• If women do not fight or get hurt it is not rape.
  • There is a right way to respond to rape.
  • Rapists never return to the same victim for fear of retaliation.
  • Prostitutes cannot get raped.
  • Men cannot control lust.
  • Girls say ‘no’ when they mean yes.
  • A survivor who does not report the rape to the police is responsible for further rape.
  • A survivor’s reliving the rape should be discouraged.

Factors affecting the reporting of sexual offenses [26]

Reasons for not reporting a sexual offense

  • Fear of not being believed or being accused of lying
  • Feelings of shame, guilt, humiliation and embarrassment
  • Feelings of pity and love towards the offender
  • Problems of physical access to police or social workers
  • Fear of retaliation or intimidation by the offender, especially when combined with a lack of confidence that the legal process will result in a conviction
  • Fear of legal processes, including experiencing rudeness and poor treatment by the police
  • Fear of having to relive the trauma in court and during the investigation
  • Fear of upsetting the stability of the family
  • Fear of the power and authority of the abuser
  • Fear of loss of economic support by the abuser
  • Preference for cultural means of resolving disputes (such as the payment of damages by the offender)
  • Fear of ostracism or ridicule by peers
  • Wanting to avoid the stigma attached to being raped (being labeled as ‘damaged’)

Reasons for reporting a sexual offense

  • The belief that sexual assault is a serious offense that should be reported
  • To ensure personal safety and future protection from the offender
  • To prevent the offense from being repeated, or the offender’s harming others
  • To make the offender take responsibility for his/her actions
  • To ensure the offender is brought to justice and punished
  • To obtain help
  • To regain a sense of control
  • To gain compensation

Steps to be taken after been raped[27]  

First Response: Your goal is to stay alive and get to a safe place as soon as possible!

Contact a friend or family member: The first person you tell about the rape is called the “first witness”. This person may need to make a statement to the police about your condition and, if possible, should accompany you to the hospital or police station.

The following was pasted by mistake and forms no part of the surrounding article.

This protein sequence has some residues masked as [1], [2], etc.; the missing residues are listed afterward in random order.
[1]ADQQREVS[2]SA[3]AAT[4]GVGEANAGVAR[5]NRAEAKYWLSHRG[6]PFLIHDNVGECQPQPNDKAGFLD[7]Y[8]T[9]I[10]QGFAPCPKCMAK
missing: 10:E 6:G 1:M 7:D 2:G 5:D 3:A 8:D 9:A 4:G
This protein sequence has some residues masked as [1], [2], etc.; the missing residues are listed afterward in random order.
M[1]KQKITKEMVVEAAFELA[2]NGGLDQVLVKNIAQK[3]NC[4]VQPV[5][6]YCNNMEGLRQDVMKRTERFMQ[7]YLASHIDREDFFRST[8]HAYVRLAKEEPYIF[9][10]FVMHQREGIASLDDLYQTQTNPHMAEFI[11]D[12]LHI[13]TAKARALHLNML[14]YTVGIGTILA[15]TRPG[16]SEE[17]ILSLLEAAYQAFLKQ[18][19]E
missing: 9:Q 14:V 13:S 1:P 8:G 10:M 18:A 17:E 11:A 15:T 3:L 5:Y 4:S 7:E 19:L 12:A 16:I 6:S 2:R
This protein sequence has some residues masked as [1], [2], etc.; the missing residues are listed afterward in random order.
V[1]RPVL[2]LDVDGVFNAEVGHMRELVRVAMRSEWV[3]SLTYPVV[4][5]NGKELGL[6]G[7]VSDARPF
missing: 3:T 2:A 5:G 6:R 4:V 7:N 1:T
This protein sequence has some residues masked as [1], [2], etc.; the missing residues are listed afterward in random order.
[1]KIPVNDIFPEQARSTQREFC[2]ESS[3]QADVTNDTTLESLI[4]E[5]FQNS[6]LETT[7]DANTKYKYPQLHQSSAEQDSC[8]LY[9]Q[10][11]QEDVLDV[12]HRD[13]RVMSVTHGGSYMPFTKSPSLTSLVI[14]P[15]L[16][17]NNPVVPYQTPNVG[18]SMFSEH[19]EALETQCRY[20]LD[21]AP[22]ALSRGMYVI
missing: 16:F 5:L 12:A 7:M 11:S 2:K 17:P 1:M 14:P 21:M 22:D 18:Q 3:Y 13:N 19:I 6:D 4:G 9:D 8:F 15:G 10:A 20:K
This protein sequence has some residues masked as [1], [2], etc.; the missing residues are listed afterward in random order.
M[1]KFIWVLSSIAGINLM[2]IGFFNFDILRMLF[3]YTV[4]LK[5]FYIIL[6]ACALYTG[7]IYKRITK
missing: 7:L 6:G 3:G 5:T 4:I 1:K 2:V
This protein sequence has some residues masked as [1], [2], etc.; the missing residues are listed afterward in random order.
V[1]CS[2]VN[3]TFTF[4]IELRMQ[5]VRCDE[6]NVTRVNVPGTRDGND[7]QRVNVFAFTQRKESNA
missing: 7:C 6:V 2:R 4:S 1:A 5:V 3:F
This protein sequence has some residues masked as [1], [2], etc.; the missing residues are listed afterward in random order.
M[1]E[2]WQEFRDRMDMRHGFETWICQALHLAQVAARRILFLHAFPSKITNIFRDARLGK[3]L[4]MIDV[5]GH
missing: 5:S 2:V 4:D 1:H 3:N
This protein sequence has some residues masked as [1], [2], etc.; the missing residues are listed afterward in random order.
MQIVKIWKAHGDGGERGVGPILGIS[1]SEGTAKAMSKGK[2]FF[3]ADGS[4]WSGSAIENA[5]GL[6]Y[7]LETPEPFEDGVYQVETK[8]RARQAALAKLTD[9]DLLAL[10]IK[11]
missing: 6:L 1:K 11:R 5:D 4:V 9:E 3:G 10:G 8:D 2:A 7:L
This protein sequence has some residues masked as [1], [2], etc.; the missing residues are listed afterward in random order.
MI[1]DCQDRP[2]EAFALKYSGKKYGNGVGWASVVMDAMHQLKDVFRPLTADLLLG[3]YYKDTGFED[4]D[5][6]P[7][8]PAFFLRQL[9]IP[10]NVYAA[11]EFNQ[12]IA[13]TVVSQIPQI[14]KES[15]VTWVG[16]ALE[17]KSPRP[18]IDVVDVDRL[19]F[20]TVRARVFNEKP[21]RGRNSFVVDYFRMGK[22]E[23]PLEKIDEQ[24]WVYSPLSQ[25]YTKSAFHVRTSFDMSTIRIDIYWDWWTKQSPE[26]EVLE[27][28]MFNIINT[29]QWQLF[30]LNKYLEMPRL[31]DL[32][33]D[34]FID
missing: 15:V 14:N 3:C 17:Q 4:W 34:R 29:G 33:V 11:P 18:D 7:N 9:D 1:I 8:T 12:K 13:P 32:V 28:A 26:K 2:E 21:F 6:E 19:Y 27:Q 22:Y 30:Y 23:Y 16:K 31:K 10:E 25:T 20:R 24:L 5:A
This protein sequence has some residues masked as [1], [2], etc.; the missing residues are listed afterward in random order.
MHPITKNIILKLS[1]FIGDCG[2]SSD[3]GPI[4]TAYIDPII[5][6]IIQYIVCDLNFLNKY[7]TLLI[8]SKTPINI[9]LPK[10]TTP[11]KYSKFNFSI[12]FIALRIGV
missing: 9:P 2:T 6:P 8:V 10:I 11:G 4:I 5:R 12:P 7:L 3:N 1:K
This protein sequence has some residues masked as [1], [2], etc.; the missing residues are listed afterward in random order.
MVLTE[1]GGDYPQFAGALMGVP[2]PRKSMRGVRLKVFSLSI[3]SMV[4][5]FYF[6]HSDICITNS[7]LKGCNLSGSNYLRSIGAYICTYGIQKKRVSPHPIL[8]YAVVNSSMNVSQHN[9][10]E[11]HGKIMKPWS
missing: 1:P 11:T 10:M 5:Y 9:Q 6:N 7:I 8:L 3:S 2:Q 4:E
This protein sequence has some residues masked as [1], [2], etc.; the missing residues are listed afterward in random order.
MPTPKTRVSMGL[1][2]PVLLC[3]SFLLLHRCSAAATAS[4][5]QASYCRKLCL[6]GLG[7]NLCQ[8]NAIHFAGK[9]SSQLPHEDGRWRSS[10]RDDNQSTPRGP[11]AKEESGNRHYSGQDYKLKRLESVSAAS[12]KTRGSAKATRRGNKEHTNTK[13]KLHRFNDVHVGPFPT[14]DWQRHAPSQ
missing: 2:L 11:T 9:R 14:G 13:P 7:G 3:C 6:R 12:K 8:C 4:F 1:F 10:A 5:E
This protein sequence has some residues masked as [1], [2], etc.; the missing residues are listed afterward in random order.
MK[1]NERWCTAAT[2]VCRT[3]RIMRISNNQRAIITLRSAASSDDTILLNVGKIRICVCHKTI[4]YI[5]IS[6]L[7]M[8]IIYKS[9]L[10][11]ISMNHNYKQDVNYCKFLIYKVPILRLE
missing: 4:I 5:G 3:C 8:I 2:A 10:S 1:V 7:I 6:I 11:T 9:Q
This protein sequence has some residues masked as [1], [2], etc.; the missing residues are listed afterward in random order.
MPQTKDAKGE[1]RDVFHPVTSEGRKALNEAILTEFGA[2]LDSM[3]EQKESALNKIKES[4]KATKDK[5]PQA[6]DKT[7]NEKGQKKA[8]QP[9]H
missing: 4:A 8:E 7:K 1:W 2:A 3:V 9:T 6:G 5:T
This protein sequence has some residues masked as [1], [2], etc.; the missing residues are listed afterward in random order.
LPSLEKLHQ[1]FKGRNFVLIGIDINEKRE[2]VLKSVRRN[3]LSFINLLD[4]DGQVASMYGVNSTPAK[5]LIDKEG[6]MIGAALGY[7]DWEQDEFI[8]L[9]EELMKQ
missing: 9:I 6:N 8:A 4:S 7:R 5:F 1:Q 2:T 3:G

What not to do: Do not wash or throw away your clothes, no matter how much you want to. There might be hair, blood, or semen on your body or clothes that can be used as evidence of the rape. Put your clothes in a paper bag.

If you were drunk or stoned at the time of the rape: Don’t let that stop you from reporting the matter and getting medical treatment – being intoxicated is not a crime, rape is!

Try and remember: Provide as many details as you can of the incident to the person helping you. This may serve as useful evidence.

Dealing with the police: Initially, only a brief statement is required from you. Make sure you read over the statement before signing it. You can provide a more detailed statement later. Ask for a copy of your statement. If you fear retribution or intimidation from the rapist/s, make sure the police are aware of this and ask that the rapist not be allowed out on bail, or apply for a protection order.

At the police station, you have the RIGHT to:

  • Make your statement in a private room
  • Make your statement to a female officer (if there is one)
  • Make your statement in your own language
  • Have a friend or family member with you for support

Ask for a copy of your statement (you are entitled to by law), write down the name of the investigating officer, case number, and the phone number for the police station so you can call to check the progress of your case. Remember, you are not alone!

Rape and abuse assistance: Rape Trauma Syndrome (RTS) is a form of Post-Traumatic Stress Disorder (PTSD) that often affects rape survivors. It is important to get support and counseling after being sexually abused. Counseling services are offered by many organizations.

Dial *134*7355# to find a care facility in your immediate location. Available in all nine provinces!

HIV / AIDS: It is important to get antiretroviral (ARVs) within 72 hours of penetration, attempted penetration, oral sex, or anal sex. You will also receive PEP (Post Exposure Prophylaxis) medication.